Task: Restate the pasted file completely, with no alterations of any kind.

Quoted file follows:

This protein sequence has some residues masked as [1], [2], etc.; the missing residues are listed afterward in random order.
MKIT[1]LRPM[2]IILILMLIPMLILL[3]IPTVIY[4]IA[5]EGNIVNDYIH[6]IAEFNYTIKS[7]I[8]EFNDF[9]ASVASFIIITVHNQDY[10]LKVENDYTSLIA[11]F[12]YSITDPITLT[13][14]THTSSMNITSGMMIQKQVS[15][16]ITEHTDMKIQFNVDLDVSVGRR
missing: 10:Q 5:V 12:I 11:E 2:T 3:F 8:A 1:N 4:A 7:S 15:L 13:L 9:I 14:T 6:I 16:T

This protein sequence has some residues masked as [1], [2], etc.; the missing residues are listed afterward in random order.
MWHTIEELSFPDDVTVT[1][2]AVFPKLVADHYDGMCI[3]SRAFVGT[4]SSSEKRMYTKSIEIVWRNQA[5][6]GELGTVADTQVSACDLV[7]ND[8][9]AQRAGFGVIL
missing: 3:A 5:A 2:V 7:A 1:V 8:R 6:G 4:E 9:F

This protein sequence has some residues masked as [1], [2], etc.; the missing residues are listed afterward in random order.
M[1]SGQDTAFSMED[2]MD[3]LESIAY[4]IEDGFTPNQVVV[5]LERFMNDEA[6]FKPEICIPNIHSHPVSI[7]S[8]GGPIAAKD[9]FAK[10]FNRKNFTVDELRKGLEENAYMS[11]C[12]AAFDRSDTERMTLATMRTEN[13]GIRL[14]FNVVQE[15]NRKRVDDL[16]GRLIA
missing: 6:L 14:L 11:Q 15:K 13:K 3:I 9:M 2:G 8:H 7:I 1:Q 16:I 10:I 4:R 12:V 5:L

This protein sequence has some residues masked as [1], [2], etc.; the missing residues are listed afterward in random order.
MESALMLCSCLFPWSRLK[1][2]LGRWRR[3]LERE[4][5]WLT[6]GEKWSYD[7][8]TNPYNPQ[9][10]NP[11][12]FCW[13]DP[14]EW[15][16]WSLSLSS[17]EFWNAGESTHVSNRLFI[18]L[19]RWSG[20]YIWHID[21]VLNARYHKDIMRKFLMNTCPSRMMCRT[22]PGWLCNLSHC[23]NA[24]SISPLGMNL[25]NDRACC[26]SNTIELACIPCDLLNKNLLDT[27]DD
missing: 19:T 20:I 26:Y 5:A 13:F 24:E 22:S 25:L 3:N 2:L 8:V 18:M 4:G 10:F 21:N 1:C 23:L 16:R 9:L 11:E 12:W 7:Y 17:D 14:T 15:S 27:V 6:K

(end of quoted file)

This protein sequence has some residues masked as [1], [2], etc.; the missing residues are listed afterward in random order.
MKIT[1]LRPM[2]IILILMLIPMLILL[3]IPTVIY[4]IA[5]EGNIVNDYIH[6]IAEFNYTIKS[7]I[8]EFNDF[9]ASVASFIIITVHNQDY[10]LKVENDYTSLIA[11]F[12]YSITDPITLT[13][14]THTSSMNITSGMMIQKQVS[15][16]ITEHTDMKIQFNVDLDVSVGRR
missing: 10:Q 5:V 12:I 11:E 2:T 3:F 8:A 1:N 4:A 7:S 15:L 13:L 9:I 14:T 6:I 16:T

This protein sequence has some residues masked as [1], [2], etc.; the missing residues are listed afterward in random order.
MWHTIEELSFPDDVTVT[1][2]AVFPKLVADHYDGMCI[3]SRAFVGT[4]SSSEKRMYTKSIEIVWRNQA[5][6]GELGTVADTQVSACDLV[7]ND[8][9]AQRAGFGVIL
missing: 3:A 5:A 2:V 7:A 1:V 8:R 6:G 4:E 9:F

This protein sequence has some residues masked as [1], [2], etc.; the missing residues are listed afterward in random order.
M[1]SGQDTAFSMED[2]MD[3]LESIAY[4]IEDGFTPNQVVV[5]LERFMNDEA[6]FKPEICIPNIHSHPVSI[7]S[8]GGPIAAKD[9]FAK[10]FNRKNFTVDELRKGLEENAYMS[11]C[12]AAFDRSDTERMTLATMRTEN[13]GIRL[14]FNVVQE[15]NRKRVDDL[16]GRLIA
missing: 6:L 14:L 11:Q 15:K 13:K 3:I 9:M 2:G 8:H 7:I 1:Q 16:I 10:I 4:R 12:V 5:L

This protein sequence has some residues masked as [1], [2], etc.; the missing residues are listed afterward in random order.
MESALMLCSCLFPWSRLK[1][2]LGRWRR[3]LERE[4][5]WLT[6]GEKWSYD[7][8]TNPYNPQ[9][10]NP[11][12]FCW[13]DP[14]EW[15][16]WSLSLSS[17]EFWNAGESTHVSNRLFI[18]L[19]RWSG[20]YIWHID[21]VLNARYHKDIMRKFLMNTCPSRMMCRT[22]PGWLCNLSHC[23]NA[24]SISPLGMNL[25]NDRACC[26]SNTIELACIPCDLLNKNLLDT[27]DD
missing: 19:T 20:I 26:Y 5:A 13:F 24:E 22:S 25:L 3:N 2:L 8:V 18:M 4:G 10:F 21:N 1:C 23:L 16:R 9:L 11:E 12:W 7:Y 17:D 14:T 15:S 27:V 6:K